The European Commission has today opened an in-depth investigation into the Capacity Market’s compliance with EU State aid rules, sparking what could remain a lengthy process towards the scheme’s reinstatement.
It follows the EU General Court’s annulment of the scheme’s approval in November last year following a successful challenge from energy firm Tempus Energy, which claimed that the Commission had erred in its decision.
The court’s conclusion that the EC had failed to fulfil its procedural obligations sparked the immediate suspension of the Capacity Market, preventing all future payments and auctions from taking place. It reverberated throughout the industry, triggering concerns over investment in energy infrastructure and impacting on the financial results of energy giants like SSE.
The investigation is to focus in particular on the participation in the mechanism of those able to reduce their energy demand for the market’s benefit, essentially referring to demand-side response technologies which are, it has been argued, underpowered by the scheme’s workings.
Responding to the launch of the investigation, the market has been broadly supportive, but for differing reasons.
Jonathan Marshall, head of analysis at the Energy and Climate Intelligence Unit, said that the Capacity Market had “penalised 21st century technology and market innovations” and that the investigation would present the Commission the opportunity to provide investors with clarity over whether or not pre-agreed payments will be made.
“Allowing demand side response to compete on an equal footing with other technologies is the minimum we can expect from a supposedly technology-neutral system. It will light the fire under a nascent industry, one that will be vital for the new generation of power systems that we will see around the world.
“As one of the tools for balancing variable power sources, boosting demand side response – alongside new interconnectors and storage – will ensure that we can install more renewable energy sources. This will both reduce household bills and cut carbon emissions, a win-win situation,” he said.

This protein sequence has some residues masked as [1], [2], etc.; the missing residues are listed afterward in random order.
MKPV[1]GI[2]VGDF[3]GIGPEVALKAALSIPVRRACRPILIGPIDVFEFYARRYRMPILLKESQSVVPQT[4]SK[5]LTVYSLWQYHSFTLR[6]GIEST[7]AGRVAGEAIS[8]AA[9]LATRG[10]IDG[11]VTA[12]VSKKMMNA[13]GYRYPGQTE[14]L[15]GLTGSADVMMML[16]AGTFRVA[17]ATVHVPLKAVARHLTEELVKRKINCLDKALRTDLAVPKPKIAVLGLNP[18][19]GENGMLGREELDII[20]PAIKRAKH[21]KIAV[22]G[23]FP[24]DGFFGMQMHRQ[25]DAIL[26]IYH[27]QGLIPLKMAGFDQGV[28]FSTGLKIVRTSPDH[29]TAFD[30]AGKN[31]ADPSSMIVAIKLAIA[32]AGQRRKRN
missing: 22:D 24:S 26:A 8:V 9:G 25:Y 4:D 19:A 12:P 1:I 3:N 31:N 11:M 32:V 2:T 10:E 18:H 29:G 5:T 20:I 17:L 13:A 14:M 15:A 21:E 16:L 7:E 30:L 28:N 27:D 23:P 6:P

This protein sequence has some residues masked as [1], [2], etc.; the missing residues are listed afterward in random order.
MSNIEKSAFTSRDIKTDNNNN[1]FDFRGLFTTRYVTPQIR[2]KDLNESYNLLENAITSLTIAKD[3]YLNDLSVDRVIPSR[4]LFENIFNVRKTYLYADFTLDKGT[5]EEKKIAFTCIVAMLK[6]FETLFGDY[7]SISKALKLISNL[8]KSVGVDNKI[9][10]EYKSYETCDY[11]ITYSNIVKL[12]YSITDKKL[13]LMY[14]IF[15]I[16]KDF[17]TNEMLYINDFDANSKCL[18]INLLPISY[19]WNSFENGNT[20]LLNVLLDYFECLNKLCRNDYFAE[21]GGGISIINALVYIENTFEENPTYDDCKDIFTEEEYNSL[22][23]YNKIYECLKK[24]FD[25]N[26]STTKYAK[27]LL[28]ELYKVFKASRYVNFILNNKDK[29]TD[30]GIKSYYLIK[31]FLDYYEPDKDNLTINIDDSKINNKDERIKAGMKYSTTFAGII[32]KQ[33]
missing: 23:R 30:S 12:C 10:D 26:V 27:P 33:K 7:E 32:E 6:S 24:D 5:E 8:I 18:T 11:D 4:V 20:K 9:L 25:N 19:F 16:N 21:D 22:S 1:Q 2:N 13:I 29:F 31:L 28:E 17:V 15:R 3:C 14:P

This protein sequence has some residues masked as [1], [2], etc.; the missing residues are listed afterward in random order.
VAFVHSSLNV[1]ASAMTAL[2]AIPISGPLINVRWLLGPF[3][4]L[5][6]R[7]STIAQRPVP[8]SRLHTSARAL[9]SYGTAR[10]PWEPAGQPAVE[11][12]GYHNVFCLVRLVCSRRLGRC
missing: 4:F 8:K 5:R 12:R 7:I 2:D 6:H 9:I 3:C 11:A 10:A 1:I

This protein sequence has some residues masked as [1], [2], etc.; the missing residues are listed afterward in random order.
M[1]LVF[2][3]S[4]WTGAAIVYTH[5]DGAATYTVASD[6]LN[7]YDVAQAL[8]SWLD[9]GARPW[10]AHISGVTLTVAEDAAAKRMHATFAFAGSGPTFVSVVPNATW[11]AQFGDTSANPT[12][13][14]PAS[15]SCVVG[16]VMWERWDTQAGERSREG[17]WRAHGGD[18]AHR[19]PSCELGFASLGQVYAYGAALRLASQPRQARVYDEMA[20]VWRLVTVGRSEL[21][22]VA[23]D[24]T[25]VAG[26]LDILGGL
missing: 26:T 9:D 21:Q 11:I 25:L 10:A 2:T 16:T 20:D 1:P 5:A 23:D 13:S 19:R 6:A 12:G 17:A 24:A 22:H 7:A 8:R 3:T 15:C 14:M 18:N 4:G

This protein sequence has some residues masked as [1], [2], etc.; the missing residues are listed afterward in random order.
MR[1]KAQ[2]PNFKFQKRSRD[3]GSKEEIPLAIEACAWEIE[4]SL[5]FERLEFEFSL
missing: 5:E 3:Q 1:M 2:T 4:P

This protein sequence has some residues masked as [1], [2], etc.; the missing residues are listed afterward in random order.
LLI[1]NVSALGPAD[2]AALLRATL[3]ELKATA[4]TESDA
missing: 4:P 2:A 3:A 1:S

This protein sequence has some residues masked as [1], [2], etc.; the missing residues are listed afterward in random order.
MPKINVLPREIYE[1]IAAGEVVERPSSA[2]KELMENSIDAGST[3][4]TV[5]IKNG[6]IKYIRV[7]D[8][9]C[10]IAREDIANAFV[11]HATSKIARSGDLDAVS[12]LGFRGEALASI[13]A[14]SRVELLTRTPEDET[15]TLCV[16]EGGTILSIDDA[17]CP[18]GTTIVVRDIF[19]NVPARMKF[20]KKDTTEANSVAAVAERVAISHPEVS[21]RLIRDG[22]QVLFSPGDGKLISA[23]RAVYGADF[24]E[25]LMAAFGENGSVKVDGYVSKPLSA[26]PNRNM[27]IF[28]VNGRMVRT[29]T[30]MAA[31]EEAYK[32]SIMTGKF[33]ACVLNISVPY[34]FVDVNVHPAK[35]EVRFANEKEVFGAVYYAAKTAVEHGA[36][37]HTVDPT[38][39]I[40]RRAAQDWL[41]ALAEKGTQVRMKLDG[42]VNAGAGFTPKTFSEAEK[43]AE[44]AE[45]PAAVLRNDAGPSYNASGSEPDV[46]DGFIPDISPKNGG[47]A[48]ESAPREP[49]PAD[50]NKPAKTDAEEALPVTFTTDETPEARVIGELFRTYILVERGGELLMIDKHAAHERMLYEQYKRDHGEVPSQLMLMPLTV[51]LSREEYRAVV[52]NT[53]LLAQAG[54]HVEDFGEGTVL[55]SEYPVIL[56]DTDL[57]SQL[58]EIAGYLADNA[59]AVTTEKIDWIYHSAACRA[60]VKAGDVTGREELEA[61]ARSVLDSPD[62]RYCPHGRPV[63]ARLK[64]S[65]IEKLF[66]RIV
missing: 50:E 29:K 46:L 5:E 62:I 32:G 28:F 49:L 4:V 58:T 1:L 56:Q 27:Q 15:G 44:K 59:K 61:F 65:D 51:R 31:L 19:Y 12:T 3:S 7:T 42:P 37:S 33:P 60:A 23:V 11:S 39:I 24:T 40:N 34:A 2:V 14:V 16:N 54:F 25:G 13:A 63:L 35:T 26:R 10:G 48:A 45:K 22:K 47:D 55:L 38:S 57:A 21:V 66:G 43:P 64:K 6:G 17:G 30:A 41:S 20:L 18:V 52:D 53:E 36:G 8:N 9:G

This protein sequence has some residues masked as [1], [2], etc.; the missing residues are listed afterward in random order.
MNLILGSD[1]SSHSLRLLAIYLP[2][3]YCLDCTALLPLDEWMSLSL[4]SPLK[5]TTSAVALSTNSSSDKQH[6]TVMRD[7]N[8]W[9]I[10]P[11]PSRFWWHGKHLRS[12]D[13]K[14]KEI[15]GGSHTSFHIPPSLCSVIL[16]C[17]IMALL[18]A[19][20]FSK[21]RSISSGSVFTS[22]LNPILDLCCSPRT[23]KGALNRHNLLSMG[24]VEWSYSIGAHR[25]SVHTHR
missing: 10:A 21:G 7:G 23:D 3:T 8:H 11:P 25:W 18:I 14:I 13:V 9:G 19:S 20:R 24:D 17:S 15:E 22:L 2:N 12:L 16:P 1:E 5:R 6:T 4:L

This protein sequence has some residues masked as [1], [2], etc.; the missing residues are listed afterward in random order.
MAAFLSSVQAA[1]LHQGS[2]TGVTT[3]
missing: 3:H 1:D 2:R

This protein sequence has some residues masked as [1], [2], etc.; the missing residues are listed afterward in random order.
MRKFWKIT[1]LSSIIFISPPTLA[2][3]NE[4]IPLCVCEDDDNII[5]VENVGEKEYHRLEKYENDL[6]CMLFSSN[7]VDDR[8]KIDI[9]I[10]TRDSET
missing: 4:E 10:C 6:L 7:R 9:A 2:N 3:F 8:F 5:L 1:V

Meanwhile Energy UK chief executive Lawrence Slade said the investigation represented an important step towards the scheme’s reinstatement.
“We firmly believe that the CM remains the best way to ensure security of supply at the lowest cost to customers through providing a level playing field for all technologies. With some £1 billion of payments for existing plants and new developments having been halted by last year’s ruling, it’s vital for capacity providers, suppliers, security of supply, and indeed the whole market that the EC resolves the situation as soon as possible.
“We will continue to work with BEIS and the EC to help achieve this on behalf of the energy industry.”
While the launch of an investigation will not be unwelcome news for the industry – the government has previously stated that it is seeking the “most rapid and effective path” to the investigation getting underway – it is unlikely to offer much solace considering how timelines are still very much in the air.
There is no predetermined length of time for the investigation to take place and while both the government and National Grid have reiterated their confidence that the investigation is a formality – much to Tempus Energy’s chagrin – there is still the possibility that the mechanism will require tinkering or a redesign in order to satisfy State Aid guidelines and progress.
The government also remains committed to holding a T-3 top-up auction this summer for capacity to be delivered in the next (2019/20) winter period, but there has yet to be confirmation as to when this auction will take place and under which circumstances.